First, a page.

Thank you for downloading from Rabi Zacharias International Ministries. Support for this podcast comes from your generous gifts and donations.
You can find out more about Rabi Zacharias and the team at www.rzim.org. Yes, I see. Answer the just man. Then why do you go on shouting and screaming? I'll tell you why, little boy. In the beginning, I thought I could change man.
Today, I know I can't. If I still shout today, if I still scream today, it is to prevent man from ultimately changing me. How is your battle against the world going?
Are you changing it or is it having a greater impact on you? Hello and welcome to Let My People Think. Today, we're sharing the conclusion of a message from RZIM's founder, the late Ravi Zacharias. Last week, we heard about how the Old Testament leader, Nehemiah, was confronted by scheming, scorn, and even outright force as he worked to rebuild the walls of Jerusalem. The way he responded to those challenges is the real lesson, and Ravi will expand on that further today. What do we learn from Nehemiah's reaction to persecution? How can we apply his story to our lives? We ended last week's program with Ravi talking about gossip and dissension in today's churches. In fact, he called it Satan's fifth columnist.
He picks up on that thought today. Here is Ravi. I was preaching at a conference that I shall leave unnamed. Three thousand delegates in front of me. I'd preached in the Philippines the previous three weeks at three conferences simultaneously morning, afternoon, and evening. When I arrived in this city, after traveling for nearly 28 hours, I arrived only to find out my suitcase hadn't arrived, and I had nearly 200 pages of rough notes, and I had to preach the next morning from those rough notes. I was going to write my sermon through the night.
My suitcase never arrived. And as I stood in front of that prestigious audience, I was nervous. I was really frightened. My body had still not caught up with the time zone. And as I was struggling and embarrassed because there were such powerful leaders in there, I know as surely as I stood there, I made a complete mess of that sermon.
I really did. My mind didn't flow. The thoughts didn't seem connected. My body was so weary, it was not able to keep up with the demands. I was so disappointed in what I had done.
I took the next plane and flew back to New York where we made our home. And I really, when my wife asked me how it went, I said, I suppose it would have to be one of the saddest experiences of a preacher to deliver a sermon before such an important audience and be such a colossal failure in the process. And she said, are you being serious? I said, yes.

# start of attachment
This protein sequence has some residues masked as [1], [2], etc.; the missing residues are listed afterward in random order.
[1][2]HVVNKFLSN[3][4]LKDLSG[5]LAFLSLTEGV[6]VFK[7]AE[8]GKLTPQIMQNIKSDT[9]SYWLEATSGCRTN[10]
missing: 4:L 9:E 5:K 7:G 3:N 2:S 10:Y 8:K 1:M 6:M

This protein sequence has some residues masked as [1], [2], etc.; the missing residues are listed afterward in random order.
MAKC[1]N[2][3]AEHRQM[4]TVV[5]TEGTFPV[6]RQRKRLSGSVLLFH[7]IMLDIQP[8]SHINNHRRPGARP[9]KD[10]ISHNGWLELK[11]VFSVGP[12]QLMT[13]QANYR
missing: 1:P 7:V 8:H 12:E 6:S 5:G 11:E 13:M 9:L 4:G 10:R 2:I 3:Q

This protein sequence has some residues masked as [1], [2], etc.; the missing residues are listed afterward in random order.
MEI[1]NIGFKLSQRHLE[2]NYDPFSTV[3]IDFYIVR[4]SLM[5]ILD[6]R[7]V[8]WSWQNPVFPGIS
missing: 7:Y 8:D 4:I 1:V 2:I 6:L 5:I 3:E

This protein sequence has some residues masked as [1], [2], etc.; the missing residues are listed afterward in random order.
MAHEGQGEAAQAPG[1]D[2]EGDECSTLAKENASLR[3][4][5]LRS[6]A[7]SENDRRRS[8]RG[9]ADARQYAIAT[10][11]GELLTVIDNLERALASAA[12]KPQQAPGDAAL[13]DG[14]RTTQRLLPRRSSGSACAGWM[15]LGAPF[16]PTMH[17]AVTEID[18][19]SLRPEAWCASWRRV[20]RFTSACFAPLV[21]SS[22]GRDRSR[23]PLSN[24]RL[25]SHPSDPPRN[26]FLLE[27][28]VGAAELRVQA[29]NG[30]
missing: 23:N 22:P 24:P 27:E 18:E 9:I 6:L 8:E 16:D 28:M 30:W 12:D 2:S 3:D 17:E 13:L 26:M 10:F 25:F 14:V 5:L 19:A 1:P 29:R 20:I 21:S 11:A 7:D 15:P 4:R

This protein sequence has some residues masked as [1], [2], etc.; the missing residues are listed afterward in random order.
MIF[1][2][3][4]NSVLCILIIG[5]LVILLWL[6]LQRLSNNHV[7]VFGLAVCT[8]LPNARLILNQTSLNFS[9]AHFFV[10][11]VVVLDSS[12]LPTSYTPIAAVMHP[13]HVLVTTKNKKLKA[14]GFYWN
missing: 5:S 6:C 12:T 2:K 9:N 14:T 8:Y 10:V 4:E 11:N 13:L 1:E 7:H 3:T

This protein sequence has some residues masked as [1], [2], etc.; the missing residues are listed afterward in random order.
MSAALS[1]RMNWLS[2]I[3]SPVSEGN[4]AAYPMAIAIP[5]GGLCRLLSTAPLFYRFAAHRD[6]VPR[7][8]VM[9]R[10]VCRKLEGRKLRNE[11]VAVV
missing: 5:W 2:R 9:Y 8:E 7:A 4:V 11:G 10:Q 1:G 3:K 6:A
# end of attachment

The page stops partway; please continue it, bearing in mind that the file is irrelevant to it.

She said, oh, you're really so hard on yourself and so on. Till a few days later, I got a letter from a man I've never met who was in the ministry. I've never met him since. And he wrote this letter to me.
He says, dear brother Zacharias, I just want you to know that after listening to your sermon, there are only two words that would describe it. It was an impressive failure. Can you believe that? I remember sitting in my office looking at it and wondered, why would anybody want to do that?
And I don't know. As I was sitting reading it and my eyes had filled with tears, there was a knock on the door and it happened to be my closest colleague next room, the professor of New Testament. And when Bill came into the room, he said, I'm sorry, have I come in at the wrong moment? I said, that's all right, Bill. And I handed him this letter.
When he looked at it, he was in a state of shock. It is hard enough to face the opposition from outside. Please let us not tear one another from the inside. If the world treats God as dead, let us show them he is alive. The force, the scheming, the scorn. Nehemiah faced this kind of a threefold opposition and he had a threefold marvelous response. Number one, he said to them, look to God, look to God. And ladies and gentlemen, that is the simplest truth I can say to you. Through all of the struggles of secularism, pluralism and privatization and all these isms and schisms that are there.
May I suggest to you that they only find new faces with which to dress themselves. They basically are the same sinful hearts. If you don't believe me, get a book written about John Wesley by a man called John Wesley Brady, England before and after Wesley. Now, I don't know if you've ever read Wesley's biography.